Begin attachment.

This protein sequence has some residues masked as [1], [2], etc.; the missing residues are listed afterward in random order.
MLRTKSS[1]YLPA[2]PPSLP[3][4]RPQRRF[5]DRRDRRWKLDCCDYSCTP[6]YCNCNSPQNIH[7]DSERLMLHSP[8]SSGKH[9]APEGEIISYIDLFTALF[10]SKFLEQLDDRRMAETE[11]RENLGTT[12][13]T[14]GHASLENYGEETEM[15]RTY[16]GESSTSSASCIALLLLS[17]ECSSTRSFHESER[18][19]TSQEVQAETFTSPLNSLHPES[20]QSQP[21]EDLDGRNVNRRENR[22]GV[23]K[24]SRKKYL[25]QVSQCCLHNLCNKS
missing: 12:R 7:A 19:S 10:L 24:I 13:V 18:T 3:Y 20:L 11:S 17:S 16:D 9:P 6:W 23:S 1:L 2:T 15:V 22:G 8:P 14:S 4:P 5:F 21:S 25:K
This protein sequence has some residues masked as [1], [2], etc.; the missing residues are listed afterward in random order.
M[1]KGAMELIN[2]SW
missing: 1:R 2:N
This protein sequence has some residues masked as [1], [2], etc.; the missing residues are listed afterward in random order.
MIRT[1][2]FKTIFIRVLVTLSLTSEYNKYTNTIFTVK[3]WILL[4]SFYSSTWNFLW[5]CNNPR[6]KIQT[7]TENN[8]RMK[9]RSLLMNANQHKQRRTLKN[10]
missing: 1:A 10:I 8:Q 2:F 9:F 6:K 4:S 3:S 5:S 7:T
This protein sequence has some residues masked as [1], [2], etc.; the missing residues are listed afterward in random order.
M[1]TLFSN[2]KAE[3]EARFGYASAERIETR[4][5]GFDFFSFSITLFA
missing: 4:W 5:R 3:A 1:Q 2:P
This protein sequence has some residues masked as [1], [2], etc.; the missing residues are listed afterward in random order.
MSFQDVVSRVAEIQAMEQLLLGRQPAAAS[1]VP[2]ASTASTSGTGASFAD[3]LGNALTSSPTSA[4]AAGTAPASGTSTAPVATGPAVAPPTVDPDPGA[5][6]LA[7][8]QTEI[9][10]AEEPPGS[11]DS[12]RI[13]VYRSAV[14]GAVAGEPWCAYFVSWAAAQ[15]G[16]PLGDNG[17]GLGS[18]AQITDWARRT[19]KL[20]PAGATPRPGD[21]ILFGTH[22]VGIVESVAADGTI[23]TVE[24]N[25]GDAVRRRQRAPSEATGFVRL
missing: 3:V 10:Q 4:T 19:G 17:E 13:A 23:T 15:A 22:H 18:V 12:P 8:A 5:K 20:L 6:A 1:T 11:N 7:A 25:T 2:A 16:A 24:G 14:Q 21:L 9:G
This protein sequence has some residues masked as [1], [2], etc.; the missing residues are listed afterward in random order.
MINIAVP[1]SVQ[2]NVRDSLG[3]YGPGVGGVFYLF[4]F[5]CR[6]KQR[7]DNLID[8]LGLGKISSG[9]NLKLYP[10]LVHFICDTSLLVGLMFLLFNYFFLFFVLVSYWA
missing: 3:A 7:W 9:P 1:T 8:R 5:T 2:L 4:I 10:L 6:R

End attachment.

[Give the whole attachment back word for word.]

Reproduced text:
This protein sequence has some residues masked as [1], [2], etc.; the missing residues are listed afterward in random order.
MLRTKSS[1]YLPA[2]PPSLP[3][4]RPQRRF[5]DRRDRRWKLDCCDYSCTP[6]YCNCNSPQNIH[7]DSERLMLHSP[8]SSGKH[9]APEGEIISYIDLFTALF[10]SKFLEQLDDRRMAETE[11]RENLGTT[12][13]T[14]GHASLENYGEETEM[15]RTY[16]GESSTSSASCIALLLLS[17]ECSSTRSFHESER[18][19]TSQEVQAETFTSPLNSLHPES[20]QSQP[21]EDLDGRNVNRRENR[22]GV[23]K[24]SRKKYL[25]QVSQCCLHNLCNKS
missing: 12:R 7:A 19:S 10:L 24:I 13:V 18:T 3:Y 20:L 11:S 17:S 16:D 9:P 6:W 23:S 1:L 2:T 15:V 22:G 8:P 14:S 4:P 5:F 21:S 25:K
This protein sequence has some residues masked as [1], [2], etc.; the missing residues are listed afterward in random order.
M[1]KGAMELIN[2]SW
missing: 1:R 2:N
This protein sequence has some residues masked as [1], [2], etc.; the missing residues are listed afterward in random order.
MIRT[1][2]FKTIFIRVLVTLSLTSEYNKYTNTIFTVK[3]WILL[4]SFYSSTWNFLW[5]CNNPR[6]KIQT[7]TENN[8]RMK[9]RSLLMNANQHKQRRTLKN[10]
missing: 1:A 10:I 8:Q 2:F 9:F 6:K 4:S 3:S 5:S 7:T
This protein sequence has some residues masked as [1], [2], etc.; the missing residues are listed afterward in random order.
M[1]TLFSN[2]KAE[3]EARFGYASAERIETR[4][5]GFDFFSFSITLFA
missing: 4:W 5:R 3:A 1:Q 2:P
This protein sequence has some residues masked as [1], [2], etc.; the missing residues are listed afterward in random order.
MSFQDVVSRVAEIQAMEQLLLGRQPAAAS[1]VP[2]ASTASTSGTGASFAD[3]LGNALTSSPTSA[4]AAGTAPASGTSTAPVATGPAVAPPTVDPDPGA[5][6]LA[7][8]QTEI[9][10]AEEPPGS[11]DS[12]RI[13]VYRSAV[14]GAVAGEPWCAYFVSWAAAQ[15]G[16]PLGDNG[17]GLGS[18]AQITDWARRT[19]KL[20]PAGATPRPGD[21]ILFGTH[22]VGIVESVAADGTI[23]TVE[24]N[25]GDAVRRRQRAPSEATGFVRL
missing: 3:V 10:Q 4:T 19:G 17:E 13:A 23:T 15:A 22:H 18:V 12:P 8:A 5:K 20:L 6:A 1:T 11:N 7:A 25:T 2:A 16:A 24:G 14:Q 21:L 9:G
This protein sequence has some residues masked as [1], [2], etc.; the missing residues are listed afterward in random order.
MINIAVP[1]SVQ[2]NVRDSLG[3]YGPGVGGVFYLF[4]F[5]CR[6]KQR[7]DNLID[8]LGLGKISSG[9]NLKLYP[10]LVHFICDTSLLVGLMFLLFNYFFLFFVLVSYWA
missing: 3:A 7:W 9:P 1:T 8:R 5:T 2:L 4:I 10:L 6:R